While the major indices look very overbought, I dare say they look very strong. When bears are saying "bring it on!" and "bulls have until tomorrow" to prove their worth after proving they can push the indices to new 52-week highs, I must say I sense a GREAT deal of bearish complacency.
Pivot Analysis Matrix
Resistance does look formidable at the WEEKLY R1s, and while there was bearish chatter that the U.S. Government can't possibly be being truthful with their economic reports, bulls have yet to cave in to such talk.
I've highlighted in PINK, those levels I deem rather IMPORTANT support and resistance levels. While these levels may seem "broad" a quick percentage calculation of the SPX's MONTHLY Pivot and MONTHLY R1, where neither level has been traded, is a modest 3.6% range in a grander scope of things.
Equity sectors finished today's session mixed, with healthcare, drugs, oil service and biotechs all posting gains greater than 1.5%.
Only the retailers as depicted by the S&P Retail Index (RLX.X) 382.83 -1.18% and the Semiconductor Index (SOX.X) 525.70 -1% posted losses of 1% or more. With a sector bellwether and heavyweight like Wal-Mart (WMT) falling 4.2%, the retailing sector held rather firm.
NYSE Composite Index ($NYA.X) - Monthly Intervals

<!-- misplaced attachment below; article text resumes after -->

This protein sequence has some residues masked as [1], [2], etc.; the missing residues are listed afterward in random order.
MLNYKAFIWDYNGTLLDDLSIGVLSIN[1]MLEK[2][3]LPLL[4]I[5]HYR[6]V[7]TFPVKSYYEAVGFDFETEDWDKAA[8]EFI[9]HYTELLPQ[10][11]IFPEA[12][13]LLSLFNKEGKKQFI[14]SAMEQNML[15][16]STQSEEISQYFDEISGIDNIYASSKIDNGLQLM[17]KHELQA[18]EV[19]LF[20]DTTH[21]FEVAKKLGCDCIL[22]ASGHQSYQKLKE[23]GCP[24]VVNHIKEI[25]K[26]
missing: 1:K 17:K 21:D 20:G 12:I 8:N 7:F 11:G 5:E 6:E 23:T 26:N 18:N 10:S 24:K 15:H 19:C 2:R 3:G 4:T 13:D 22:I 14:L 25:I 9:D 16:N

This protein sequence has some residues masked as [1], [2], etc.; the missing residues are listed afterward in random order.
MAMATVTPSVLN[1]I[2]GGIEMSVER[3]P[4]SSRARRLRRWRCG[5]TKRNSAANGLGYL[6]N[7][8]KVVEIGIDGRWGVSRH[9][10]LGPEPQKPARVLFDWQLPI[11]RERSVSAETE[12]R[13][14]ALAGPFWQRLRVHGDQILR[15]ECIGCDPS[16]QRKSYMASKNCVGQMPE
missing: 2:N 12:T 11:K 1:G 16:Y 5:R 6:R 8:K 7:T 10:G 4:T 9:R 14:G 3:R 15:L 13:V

The NYSE Composite ($NYA.X) closed above the 6,000 level today and now approached the 6,135 level, which would be a 61.8% retracement of decline from an all-time high. A 50% to 61.8% retracement often finds formidable resistance, where a pullback is expected for gains to be digested. Solid support should be found back near 5,500. Bullish traders will exercise caution in their accounts here.
While I have my bearish thoughts at these more lofty bullish risk levels, I'm not confident enough to shout, "bring it on." Not yet.
S&P 500 Index Chart - Daily Intervals
I was more willing to protect modest gains in a bullish trade today, the see them fall to the wayside. I would have rather been LONG into today's close than short. While bears talk of a top, its difficult to say what could happen should they capitulate.
Dow Industrials Chart - Daily Interval
I still would view the INDU bullish above 9,700, with my most bullish target being 10,000 at this point. Things that could get me more bullish would be capacity utilization above 77%.
NASDAQ-100 Tracking Stock (QQQ) - Daily Intervals
I tried to give the QQQ a bullish chance today, but raised a protective stop too tight. Still, I'm not overly upset with even a modest profit. Then tried to turn DAY TRADE bearish, but was taken out for small loss. I did NOT want to hold a bearish trade overnight. While the recent reversal back lower to "bear confirmed" at these high levels of bullish % have me VERY cautious from the bullish side in the QQQ, I know all too well the HUGE short position on the QQQ, and with limited overhead supply to keep things remotely in check if bears cave in and capitulate on an upward move, I didn't want to risk a gap higher open with the bulk of tomorrow's economic data due out before the bell.
Trade small positions would be my most worthy advice.